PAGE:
HVIA Calls For Consistency On Mass Limit Increases

While Victoria moves on axle mass limit increases necessary to drive freight industry decarbonisation, HVIA highlights the need for national consistency across scope, details, and administration

Victoria recently became the latest state to increase axle mass limits for the next generation of low- and zero-emissions heavy vehicles.

Preliminary details were released last week during a ‘Freight Industry Decarbonisation Summit’ held by Freight Victoria in Melbourne.

HVIA attended the summit and understands the Victorian Department of Transport granted a three-year period permit to Volvo Group Australia to operate a semi-trailer combination that includes a battery electric prime mover with a steer axle load of up to 7.5 tonnes on a network of state-owned roads in Victoria.

Naturally, increased axle load limits for low- and zero-emissions heavy vehicles are welcomed. Industry has long highlighted the need for increases and advocated extensively for reforms.

Notwithstanding this, HVIA highlights the urgent need for national consistency across the scope, details, and administration of the separate state-based schemes.

Crucially, several differences have emerged across each of the recent announcements, including: varying applicability to vehicle and combination types; varying axle mass and gross mass limits; varying equipment and administrative requirements; and varying funding mechanisms for access.

The last point is particularly crucial. It is understood South Australia and New South Wales have not sought to reclaim the costs of conducting the necessary structural assessments directly from industry for participation in their higher axle mass limits trials.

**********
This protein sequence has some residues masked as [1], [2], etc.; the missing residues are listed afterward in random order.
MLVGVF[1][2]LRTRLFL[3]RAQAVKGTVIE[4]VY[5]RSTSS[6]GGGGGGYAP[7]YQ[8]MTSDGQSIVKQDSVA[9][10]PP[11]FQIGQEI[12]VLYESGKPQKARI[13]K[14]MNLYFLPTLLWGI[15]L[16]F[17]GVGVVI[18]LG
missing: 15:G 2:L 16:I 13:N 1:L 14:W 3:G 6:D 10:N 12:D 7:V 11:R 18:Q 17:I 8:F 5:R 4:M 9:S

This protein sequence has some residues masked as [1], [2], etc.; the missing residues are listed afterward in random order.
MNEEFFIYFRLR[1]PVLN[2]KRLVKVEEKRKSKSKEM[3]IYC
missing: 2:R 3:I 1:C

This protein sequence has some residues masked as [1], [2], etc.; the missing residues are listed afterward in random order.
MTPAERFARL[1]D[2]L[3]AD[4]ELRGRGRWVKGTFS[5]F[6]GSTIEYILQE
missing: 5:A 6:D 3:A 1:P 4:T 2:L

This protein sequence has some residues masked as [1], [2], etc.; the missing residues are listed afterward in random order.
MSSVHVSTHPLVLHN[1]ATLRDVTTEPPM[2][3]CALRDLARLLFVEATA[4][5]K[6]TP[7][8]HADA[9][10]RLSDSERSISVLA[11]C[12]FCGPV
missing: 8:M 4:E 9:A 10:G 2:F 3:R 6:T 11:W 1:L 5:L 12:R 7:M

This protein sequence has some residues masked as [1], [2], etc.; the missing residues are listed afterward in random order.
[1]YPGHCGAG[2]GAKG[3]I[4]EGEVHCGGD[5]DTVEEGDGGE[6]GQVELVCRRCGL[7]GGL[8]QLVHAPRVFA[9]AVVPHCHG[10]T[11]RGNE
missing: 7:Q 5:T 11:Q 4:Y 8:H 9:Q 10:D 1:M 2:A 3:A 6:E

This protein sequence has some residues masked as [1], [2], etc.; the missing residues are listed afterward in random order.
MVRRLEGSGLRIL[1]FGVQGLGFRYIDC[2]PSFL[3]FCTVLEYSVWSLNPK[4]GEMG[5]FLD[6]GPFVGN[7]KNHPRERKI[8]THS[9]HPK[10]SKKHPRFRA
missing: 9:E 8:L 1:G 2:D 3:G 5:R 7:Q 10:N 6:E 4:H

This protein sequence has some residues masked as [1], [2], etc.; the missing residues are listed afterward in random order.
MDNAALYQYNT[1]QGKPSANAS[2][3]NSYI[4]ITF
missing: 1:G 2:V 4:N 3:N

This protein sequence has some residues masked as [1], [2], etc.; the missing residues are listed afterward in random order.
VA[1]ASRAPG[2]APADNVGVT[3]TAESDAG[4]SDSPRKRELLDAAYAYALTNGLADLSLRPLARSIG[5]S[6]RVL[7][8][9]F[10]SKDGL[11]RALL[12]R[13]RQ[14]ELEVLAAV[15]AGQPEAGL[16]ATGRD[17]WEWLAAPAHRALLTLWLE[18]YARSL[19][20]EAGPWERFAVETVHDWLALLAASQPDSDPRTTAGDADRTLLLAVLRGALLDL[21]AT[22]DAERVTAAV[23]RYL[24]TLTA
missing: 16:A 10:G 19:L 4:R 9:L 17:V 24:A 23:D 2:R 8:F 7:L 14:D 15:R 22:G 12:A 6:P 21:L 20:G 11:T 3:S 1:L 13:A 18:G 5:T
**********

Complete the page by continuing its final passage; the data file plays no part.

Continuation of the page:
In contrast, the Victorian Department of Transport seeks to directly charge applicants for the costs of those assessments as part of the application process.

HVIA believes that industry should not have to pay to conduct assessments of government-owned assets.

Additionally, HVIA is fearful that this approach will likely lead to the proliferation of a range of unique networks that are highly specific to each applicant.

However, the Victorian increased mass limits are not offered as a trial but are instead a permanent increase. This approach differs from the SA and NSW schemes, which are both short-term trials. Permanent increases offer far greater certainty in terms of access for the industry.

Nonetheless, these differences place industry in a difficult position, having to simultaneously manage complex requirements that differ across state borders.

HVIA has always advocated strongly for national consistency in a way that is fair and equitable to all parties, and the underlying reasons why are evident when reviewing the current state of the recent announcements.

Feedback from the Victorian Department is that any industry body wishing to engage with them to develop a suitable network should contact them via heavyvehicles@transport.vic.gov.au.

HVIA welcomes the opportunity to be part of any discussions and offer support to all members in that regard.

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